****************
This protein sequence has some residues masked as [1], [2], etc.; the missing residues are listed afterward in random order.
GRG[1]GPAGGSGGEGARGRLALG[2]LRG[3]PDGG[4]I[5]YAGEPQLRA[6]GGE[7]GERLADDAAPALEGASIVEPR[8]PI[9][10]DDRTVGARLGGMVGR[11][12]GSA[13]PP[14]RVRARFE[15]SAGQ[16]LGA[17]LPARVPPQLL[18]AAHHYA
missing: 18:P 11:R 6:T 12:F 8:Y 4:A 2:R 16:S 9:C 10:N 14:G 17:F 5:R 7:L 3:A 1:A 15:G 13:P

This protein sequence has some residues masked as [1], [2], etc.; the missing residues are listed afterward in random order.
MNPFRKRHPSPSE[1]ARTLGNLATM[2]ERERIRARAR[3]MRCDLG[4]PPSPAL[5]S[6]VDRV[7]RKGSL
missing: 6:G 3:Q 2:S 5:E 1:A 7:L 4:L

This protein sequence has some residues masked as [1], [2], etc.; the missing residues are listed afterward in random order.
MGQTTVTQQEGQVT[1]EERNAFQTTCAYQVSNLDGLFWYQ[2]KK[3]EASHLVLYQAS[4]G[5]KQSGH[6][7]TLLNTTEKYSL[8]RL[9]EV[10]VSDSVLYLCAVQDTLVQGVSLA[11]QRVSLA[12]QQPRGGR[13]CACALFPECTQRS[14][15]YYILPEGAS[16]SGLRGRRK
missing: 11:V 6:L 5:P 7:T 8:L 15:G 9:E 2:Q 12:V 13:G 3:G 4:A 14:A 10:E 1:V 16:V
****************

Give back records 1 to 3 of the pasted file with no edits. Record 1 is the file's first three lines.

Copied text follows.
This protein sequence has some residues masked as [1], [2], etc.; the missing residues are listed afterward in random order.
GRG[1]GPAGGSGGEGARGRLALG[2]LRG[3]PDGG[4]I[5]YAGEPQLRA[6]GGE[7]GERLADDAAPALEGASIVEPR[8]PI[9][10]DDRTVGARLGGMVGR[11][12]GSA[13]PP[14]RVRARFE[15]SAGQ[16]LGA[17]LPARVPPQLL[18]AAHHYA
missing: 18:P 11:R 6:T 12:F 8:Y 4:A 2:R 16:S 9:C 10:N 14:G 17:F 5:R 7:L 3:A 1:A 15:G 13:P

This protein sequence has some residues masked as [1], [2], etc.; the missing residues are listed afterward in random order.
MNPFRKRHPSPSE[1]ARTLGNLATM[2]ERERIRARAR[3]MRCDLG[4]PPSPAL[5]S[6]VDRV[7]RKGSL
missing: 6:G 3:Q 2:S 5:E 1:A 7:L 4:L

This protein sequence has some residues masked as [1], [2], etc.; the missing residues are listed afterward in random order.
MGQTTVTQQEGQVT[1]EERNAFQTTCAYQVSNLDGLFWYQ[2]KK[3]EASHLVLYQAS[4]G[5]KQSGH[6][7]TLLNTTEKYSL[8]RL[9]EV[10]VSDSVLYLCAVQDTLVQGVSLA[11]QRVSLA[12]QQPRGGR[13]CACALFPECTQRS[14][15]YYILPEGAS[16]SGLRGRRK
missing: 11:V 6:L 5:P 7:T 8:L 15:G 9:E 2:Q 12:V 13:G 3:G 4:A 14:A 10:E 1:V 16:V